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Cassia fistula, also known as cassia tree, has many other names: Golden Shower Tree, Golden Shower, Shower Of Gold, Indian Laburnum, Purging Cassia, Rajah Kayu, Pudding Pipe Tree, Golden Rain Tree, Monkey-pod Tree, Bereksa, and Kasia Sena.
This tree has a special place in the Indian Subcontinent and Southeast Asia for its medicinal and ornamental value. So much so that it is the national flower in Thailand and the state flower for Kerala in India.
The species is native to the Indian subcontinent, but today you can find it throughout the tropical world. In the United States, you will find it growing in southern Florida and Hawaii. As a son of the tropics, roots in Florida and Jamaica, I always love sharing these types of trees with you.
I didn’t see many of these trees in central Florida, though I suspect that it is a bit too cold there. However, I’ve seen many throughout the Caribbean and sub-tropical East Asia.
Cassia tree offers an exotic and tropical touch to any landscape once you have the climate to support it. Before getting into the details, you should know that few trees in the world have more extravagant flower shows than this one. The immaculate and abundant bunches of fragrant yellow flowers that this tree produces each year indeed remains in the memory of anyone who witnesses it.
There are many species of cassia trees. Before getting into the details, remember that this article refers specifically to Cassia fistula.
How to Identify Cassia Tree
Height: Quickly reaches 30 to 40 feet in less than five years. This is the mature height of the tree in most cases. Some report mature heights of 60 feet.
Spread: An equal spread of 30 to 40 feet
Crown uniformity: The crown is not uniform and has an irregular shape.
Crown shape: Vase, oval, upright/erect shape
Crown density: Moderate density
Growth rate: A vital feature of the cassia tree is how fast it grows. Within five years, you will have a mature tree. Some even report eight to 10 feet growth in the first year after planting by seed.
The cassia tree has deciduous leaves. This fact may come as a surprise to you as most people associate deciduous trees with temperate climates and fall colors. However, many flowering tropical trees are deciduous, dropping their leaves in the spring before flowering.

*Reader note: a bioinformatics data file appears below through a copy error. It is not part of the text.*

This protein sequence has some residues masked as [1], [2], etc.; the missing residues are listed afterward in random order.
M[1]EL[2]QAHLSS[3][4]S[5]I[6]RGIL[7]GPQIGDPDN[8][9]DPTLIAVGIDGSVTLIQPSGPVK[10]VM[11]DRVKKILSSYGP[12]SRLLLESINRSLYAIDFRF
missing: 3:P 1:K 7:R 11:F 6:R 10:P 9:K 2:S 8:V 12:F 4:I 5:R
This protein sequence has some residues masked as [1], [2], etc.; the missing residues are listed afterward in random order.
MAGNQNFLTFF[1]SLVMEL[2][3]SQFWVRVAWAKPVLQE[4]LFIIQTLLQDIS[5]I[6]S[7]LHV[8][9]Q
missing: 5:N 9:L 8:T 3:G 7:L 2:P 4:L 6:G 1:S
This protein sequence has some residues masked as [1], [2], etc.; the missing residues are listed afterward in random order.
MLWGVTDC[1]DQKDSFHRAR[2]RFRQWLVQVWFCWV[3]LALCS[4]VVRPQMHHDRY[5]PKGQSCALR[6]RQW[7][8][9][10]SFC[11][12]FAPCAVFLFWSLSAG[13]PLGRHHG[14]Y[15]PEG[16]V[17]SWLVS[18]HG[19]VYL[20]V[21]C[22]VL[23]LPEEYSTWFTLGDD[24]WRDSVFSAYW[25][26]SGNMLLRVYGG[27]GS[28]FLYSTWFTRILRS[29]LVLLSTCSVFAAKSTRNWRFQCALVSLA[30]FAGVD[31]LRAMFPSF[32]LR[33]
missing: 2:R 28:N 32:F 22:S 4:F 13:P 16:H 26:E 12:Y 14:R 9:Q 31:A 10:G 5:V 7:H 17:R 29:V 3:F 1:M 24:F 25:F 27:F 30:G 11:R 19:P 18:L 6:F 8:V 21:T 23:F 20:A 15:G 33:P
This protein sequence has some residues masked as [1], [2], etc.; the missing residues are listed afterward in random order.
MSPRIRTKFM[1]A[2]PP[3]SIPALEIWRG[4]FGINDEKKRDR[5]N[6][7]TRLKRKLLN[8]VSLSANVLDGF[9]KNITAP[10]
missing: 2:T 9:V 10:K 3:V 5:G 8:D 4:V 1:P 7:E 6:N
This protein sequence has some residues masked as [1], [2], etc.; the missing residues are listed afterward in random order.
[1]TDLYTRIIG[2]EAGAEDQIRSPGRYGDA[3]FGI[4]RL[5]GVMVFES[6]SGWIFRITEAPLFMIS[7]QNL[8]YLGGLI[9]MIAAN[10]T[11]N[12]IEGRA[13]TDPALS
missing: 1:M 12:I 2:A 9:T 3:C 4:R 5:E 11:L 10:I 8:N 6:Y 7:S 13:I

In some tropical climates in the northern hemisphere, this happens at the heart of the dry season (March to May), right before the rainy season. The cassia tree is one of them.
Leaf arrangement: Alternate leaves
Leaf type: Compound; pairs of 4 to 8 leaflets
Leaf margin: Entire, undulate
Leaf shape: Oval
Leaf venation: Pinnate
Leaf-blade length: Leaflets are 3 to 6 inches; the entire compound is 12 to 18 inches
Leaf color: Green
Color before annual drop: Yellow
In most cases, the purpose of growing cassia or golden shower tree is for its showy yellow flowers. Though the flowers are only a couple of inches in diameter, there are so many clusters of them that it leaves a dramatic impact. Below are some quick facts about the flowers.
Flower color: A memorable and vibrant shade of yellow
Flower characteristics: Extremely showy flowers emerging in in clusters of eight to 10 inches long racemes
Flowering period: Cassia trees flower in spring to early summer in southern Florida and Hawaii, then in early fall. How reliable!
Here is another interesting fact for you. Cassia tree is a legume belonging to the bean family, Fabaceae. Thus, they bear long pole bean pod-looking fruits after blooming.
Fruit shape: They look like pole bean pods. Fruits are elongated and cylindrical.
Fruit length: One to two feet
Fruit covering: Rough and hard
Fruit color: Pods start green and become black with maturity.
Fruit characteristics: The fruits do not attract birds or any other wildlife. They are showy. However, it can be messy looking as they all drop.
Trunk and Branches
Honestly, I don’t care much about the trunk and branches of this tree. I do not find anything interesting about them. The flower show is enough to grab my attention, so the rest seem to fall by the wayside in terms of interest. But, for the sake of thoroughness, here are some facts about them.
Trunk/branches: Branches are droopy; in most cases, one trunk
Bark: Branches are gray and smooth, and they become browner and rougher as the tree matures.
Pruning requirement: To encourage a strong structure, prune your cassia tree annually.
Breakage: Resistant to breakage, suitable for areas that experience strong winds.
Current year twig color: Brown
Current year twig thickness: Thick
Where Does Cassia Tree Grow
In the United States, there are only a few places where the Cassia tree will strive. Native to the Indian subcontinent, this tree has little to no cold weather tolerance. It will do fine in USDA hardiness zones 10B through 11. That’s pretty much the southernmost parts of Florida and the southern California coast. For your information, in zone 10b, the lowest temperature each year is between 35 to 40 degrees. Frost is extremely rare in these areas.